If you were a conspiracy theorist you could argue it’s not a coincidence that Walt Disney (NYSE:DIS) scheduled its fiscal fourth-quarter results on Nov. 12. It was a year ago on this date that the media giant launched Disney+, the streaming service that has changed the way investors view the Mickey Mouse investment.
Disney+ has provided a breath of fresh air to the company just when it needed it the most. Its theme parks are all underperforming — and its California gated attractions aren’t performing at all. Disney had all six of the country’s highest grossing movies last year, but it’s been pulling its 2020 releases until folks are comfortable heading back to the multiplex. Disney’s media networks have held up better, but there’s no escaping the weak ad market and the cord-cutting trend eating away at that segment. Disney+ has been a rock star. It’s the lone smash hit on an otherwise dud fiscal 2020 album for Disney.
If the timing of Thursday afternoon’s earnings release is intentional, Disney will get through what will undeniably weak numbers pitted against the prior year’s fiscal fourth quarter. Disney’s studio entertainment and theme parks segments will drag down the numbers. However, it will be able to cap the report off with a birthday cake. Happy birthday, Disney+. Blow out the candle.
Party like its fiscal 2019
Disney+ hit the market on Nov. 12, 2019 with a fair amount of hype. Disney fans were looking forward to the rich vault of content that would be unlocked through digital devices. Disney had helped stock the pond ahead of time by offering aggressively discounted multi-year deals for annual pass customers, Disney Visa card owners, and members of the D23 fan club.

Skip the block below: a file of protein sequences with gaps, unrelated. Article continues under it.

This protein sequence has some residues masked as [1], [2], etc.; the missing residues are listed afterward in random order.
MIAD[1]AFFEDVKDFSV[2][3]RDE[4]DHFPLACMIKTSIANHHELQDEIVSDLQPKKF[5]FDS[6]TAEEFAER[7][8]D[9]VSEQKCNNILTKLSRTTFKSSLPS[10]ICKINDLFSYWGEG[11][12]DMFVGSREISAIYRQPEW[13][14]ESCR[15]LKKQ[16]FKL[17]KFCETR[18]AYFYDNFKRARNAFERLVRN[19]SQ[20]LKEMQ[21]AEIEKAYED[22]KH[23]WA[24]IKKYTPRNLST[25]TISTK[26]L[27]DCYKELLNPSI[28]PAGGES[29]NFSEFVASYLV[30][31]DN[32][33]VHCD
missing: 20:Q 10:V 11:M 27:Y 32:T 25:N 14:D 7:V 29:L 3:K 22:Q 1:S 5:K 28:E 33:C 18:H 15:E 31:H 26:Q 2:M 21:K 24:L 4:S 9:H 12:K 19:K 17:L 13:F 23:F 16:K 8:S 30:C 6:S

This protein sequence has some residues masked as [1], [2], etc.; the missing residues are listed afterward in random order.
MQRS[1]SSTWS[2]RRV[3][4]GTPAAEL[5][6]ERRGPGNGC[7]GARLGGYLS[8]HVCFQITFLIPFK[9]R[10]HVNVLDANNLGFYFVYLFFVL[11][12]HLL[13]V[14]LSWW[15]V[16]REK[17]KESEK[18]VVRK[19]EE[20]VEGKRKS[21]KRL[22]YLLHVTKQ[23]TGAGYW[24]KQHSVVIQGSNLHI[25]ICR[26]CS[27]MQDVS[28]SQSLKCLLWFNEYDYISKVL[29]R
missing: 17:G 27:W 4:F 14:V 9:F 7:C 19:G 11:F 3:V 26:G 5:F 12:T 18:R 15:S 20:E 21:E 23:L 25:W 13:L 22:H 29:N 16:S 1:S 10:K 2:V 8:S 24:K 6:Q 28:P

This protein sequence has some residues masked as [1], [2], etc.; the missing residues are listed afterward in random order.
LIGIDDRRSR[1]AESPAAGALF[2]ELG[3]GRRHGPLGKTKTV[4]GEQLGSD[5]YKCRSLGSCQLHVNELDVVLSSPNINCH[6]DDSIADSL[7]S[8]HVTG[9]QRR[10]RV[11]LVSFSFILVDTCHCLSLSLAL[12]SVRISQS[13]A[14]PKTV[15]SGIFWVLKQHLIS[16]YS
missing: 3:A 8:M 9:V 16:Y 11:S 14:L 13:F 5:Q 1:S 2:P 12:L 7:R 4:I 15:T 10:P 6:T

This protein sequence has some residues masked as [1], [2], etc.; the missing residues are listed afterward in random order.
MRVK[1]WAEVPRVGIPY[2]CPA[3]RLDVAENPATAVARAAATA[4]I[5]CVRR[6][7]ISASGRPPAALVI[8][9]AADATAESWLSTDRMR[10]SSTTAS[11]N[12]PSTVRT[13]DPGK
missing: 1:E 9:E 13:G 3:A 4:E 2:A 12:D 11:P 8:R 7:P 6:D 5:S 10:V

Viewers showed up on the first morning, but the platform itself wasn’t up to the challenge. Outages and error messages marred the debut. Disney was paying for #DisneyPlus as a promoted hashtag, but it wasn’t long before #DisneyPlusfail also began trending.
The platform hiccups were resolved later in the day, and it’s fair to say that it was the last time that #DisneyPlusfail was trending. The Mandalorian quickly became the original content piece to go along with decades of classic content that made Disney+ an essential platform.
Disney+ topped 60 million paying subscribers this summer. We should soon find out where it stands three months later. Growth has slowed after the initial push, and understandably so. We’re also bumping up against the first wave of cancellations from folks who prepaid for a discounted first year of access. The even harder retention task will be to keep the select Verizon Communications customers that got the first year of Disney+ at no additional cost with their plans. They will have to pay now.
Disney’s smart. It rolled out the second season of The Mandalorian two weeks ago, hooking customers just ahead of the anniversary mark. The new season will play out in weekly installments into mid-December. Mickey Mouse is pretty clever.
From a financial perspective, Disney+ isn’t really moving the needle. Disney generates nearly $70 billion in revenue a year, and Disney+ is generating about 2% of the top line. Disney+ is also likely accelerating the exodus away from cable and satellite television, hurting Disney’s media networks division. However, Disney+ is proof that the the world’s best-known media stock isn’t afraid to disrupt its own business for a chance at being a leader in the future. Disney+ has had quite the year, and now this baby is doing a lot more than just crawling.